Built by Alejandro Christophersen, this gargantuan granite temple has housed the remains of the Alvear family over three generations. Its size adequately reflects the importance of this family. A nearby avenue named after them is synonymous for upper class elegance with expensive design shops, a few embassies, & the Jockey Club all sharing the same address.
The general referred to on the cornice was Carlos María de Alvear, a controversial fighter for Argentine independence & frequently at odds with founding father José de San Martín. With a life worthy of being made into an epic movie, Carlos acquired the status of national hero for winning campaigns during the 1827 Argentina-Brazil War. He died in Washington, DC in 1852 while serving Argentina’s first ambassador to the United States.
One of Carlos’s most important sons was Torcuato de Alvear, also buried in the family mausoleum. As the first mayor of Buenos Aires after it became the nation’s capital, Torcuato instituted wide-sweeping improvements: constructing Avenida de Mayo down the middle of a city block, demolishing the old marketplace in the main square, & commissioning the large entrance gate for Recoleta Cemetery. Since Torcuato ordered cemetery improvements, he made sure to place his family’s mausoleum in front.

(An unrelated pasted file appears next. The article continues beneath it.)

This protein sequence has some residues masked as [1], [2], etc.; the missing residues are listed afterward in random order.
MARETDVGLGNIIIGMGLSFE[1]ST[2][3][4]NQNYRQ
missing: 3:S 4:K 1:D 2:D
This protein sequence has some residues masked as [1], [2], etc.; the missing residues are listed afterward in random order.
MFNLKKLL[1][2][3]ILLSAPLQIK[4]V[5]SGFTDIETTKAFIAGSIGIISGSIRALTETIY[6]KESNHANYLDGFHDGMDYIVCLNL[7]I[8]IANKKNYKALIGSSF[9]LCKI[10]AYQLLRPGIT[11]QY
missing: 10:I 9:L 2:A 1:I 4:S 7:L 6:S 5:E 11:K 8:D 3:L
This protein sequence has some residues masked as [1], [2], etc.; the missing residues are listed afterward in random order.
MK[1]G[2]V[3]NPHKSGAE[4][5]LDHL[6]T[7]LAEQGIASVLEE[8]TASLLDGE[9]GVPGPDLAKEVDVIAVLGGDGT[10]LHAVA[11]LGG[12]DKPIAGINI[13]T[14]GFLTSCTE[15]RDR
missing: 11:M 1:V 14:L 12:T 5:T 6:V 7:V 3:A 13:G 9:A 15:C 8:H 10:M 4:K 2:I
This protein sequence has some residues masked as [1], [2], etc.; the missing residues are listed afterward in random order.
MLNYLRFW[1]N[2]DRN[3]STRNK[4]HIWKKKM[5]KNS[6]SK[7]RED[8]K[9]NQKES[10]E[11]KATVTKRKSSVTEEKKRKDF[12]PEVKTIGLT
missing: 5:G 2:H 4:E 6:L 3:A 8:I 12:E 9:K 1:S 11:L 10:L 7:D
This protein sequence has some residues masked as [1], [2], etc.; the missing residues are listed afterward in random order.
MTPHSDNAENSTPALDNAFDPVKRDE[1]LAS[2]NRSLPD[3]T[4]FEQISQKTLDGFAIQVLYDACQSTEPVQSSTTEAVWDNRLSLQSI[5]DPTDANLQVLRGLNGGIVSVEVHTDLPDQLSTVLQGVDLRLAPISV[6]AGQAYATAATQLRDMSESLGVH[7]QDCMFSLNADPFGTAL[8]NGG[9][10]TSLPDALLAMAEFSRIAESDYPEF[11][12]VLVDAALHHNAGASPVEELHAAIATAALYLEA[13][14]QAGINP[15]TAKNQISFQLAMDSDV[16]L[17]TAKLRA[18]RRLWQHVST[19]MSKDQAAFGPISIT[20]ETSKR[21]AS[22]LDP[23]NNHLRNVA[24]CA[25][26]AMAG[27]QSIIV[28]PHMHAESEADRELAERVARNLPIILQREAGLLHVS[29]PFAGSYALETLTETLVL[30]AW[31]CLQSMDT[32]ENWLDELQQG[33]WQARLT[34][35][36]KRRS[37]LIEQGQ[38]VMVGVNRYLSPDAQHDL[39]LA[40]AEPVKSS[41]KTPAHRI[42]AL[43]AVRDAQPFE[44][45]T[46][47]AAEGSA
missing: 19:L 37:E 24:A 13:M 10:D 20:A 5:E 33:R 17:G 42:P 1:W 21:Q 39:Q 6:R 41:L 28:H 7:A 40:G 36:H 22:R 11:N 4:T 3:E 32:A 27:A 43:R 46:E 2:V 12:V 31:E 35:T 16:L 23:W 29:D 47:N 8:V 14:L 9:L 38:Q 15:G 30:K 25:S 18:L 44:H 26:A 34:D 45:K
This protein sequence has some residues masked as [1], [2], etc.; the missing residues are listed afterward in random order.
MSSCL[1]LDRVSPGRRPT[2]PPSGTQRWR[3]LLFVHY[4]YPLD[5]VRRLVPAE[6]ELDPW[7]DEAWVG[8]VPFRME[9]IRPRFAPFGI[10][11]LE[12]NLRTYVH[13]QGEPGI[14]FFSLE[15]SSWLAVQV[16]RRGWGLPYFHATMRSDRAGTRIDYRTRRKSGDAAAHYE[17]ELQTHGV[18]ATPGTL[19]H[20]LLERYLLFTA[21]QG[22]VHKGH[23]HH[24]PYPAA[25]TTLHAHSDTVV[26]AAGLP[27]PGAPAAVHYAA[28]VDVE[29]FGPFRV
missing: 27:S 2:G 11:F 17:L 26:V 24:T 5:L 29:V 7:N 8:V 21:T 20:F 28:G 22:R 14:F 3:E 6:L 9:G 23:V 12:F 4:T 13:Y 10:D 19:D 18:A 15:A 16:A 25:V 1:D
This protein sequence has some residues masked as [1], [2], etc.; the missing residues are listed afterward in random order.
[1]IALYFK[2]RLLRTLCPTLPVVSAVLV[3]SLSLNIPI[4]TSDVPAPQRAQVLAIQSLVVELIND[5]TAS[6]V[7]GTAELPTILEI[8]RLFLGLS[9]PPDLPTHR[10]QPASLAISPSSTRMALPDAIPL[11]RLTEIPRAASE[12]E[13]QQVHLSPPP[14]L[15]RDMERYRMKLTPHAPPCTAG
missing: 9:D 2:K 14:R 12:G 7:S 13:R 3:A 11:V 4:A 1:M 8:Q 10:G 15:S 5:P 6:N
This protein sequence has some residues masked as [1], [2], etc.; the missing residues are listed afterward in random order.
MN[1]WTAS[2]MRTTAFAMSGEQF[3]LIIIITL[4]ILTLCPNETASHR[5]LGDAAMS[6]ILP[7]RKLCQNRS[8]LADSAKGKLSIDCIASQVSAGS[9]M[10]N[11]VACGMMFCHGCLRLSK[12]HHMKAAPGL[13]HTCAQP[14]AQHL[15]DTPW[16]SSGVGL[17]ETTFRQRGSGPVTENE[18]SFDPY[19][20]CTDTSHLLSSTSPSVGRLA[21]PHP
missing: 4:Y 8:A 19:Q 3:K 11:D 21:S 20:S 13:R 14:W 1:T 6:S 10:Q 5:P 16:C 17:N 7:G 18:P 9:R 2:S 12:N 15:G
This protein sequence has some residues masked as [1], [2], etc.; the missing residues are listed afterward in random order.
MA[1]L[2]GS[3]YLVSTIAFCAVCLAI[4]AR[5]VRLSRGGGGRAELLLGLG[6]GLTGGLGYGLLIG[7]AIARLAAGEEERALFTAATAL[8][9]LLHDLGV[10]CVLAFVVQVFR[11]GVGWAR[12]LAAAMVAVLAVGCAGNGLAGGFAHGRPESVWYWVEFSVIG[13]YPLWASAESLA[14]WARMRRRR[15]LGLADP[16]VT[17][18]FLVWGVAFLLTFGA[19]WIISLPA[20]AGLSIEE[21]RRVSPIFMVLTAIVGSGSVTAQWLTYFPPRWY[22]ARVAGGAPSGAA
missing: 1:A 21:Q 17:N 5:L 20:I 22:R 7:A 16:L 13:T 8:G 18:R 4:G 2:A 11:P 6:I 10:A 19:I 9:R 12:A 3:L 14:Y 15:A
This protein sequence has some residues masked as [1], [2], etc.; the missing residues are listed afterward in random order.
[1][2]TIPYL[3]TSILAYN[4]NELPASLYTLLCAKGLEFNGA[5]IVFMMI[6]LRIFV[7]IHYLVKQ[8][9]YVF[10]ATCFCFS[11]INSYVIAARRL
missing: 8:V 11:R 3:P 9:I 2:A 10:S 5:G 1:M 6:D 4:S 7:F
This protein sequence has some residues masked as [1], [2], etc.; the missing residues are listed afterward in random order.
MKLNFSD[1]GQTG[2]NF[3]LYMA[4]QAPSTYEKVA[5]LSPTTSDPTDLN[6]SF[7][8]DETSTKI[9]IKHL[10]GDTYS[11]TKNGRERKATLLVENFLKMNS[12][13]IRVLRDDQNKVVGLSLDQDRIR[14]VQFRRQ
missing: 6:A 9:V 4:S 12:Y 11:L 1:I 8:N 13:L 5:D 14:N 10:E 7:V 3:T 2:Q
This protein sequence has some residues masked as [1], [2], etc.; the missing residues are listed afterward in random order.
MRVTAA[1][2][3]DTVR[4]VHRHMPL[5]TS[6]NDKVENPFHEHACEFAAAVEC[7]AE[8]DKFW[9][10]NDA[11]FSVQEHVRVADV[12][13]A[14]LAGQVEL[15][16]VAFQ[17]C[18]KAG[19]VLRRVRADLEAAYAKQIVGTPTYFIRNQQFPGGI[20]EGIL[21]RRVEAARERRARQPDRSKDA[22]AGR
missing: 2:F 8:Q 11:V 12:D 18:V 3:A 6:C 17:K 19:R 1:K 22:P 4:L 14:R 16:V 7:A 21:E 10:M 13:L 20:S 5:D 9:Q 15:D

One of Torcuato’s sons became President in 1922. Marcelo T. de Alvear is remembered for leading a period of economic & cultural prosperity. Although part of the upper class, Marcelo became instrumental in shaping the Socialist-leaning Unión Cívica Radical party.
Declared a National Historic Monument in 1946, all generations of the Alvear family can watch everyone coming & going from their prime position: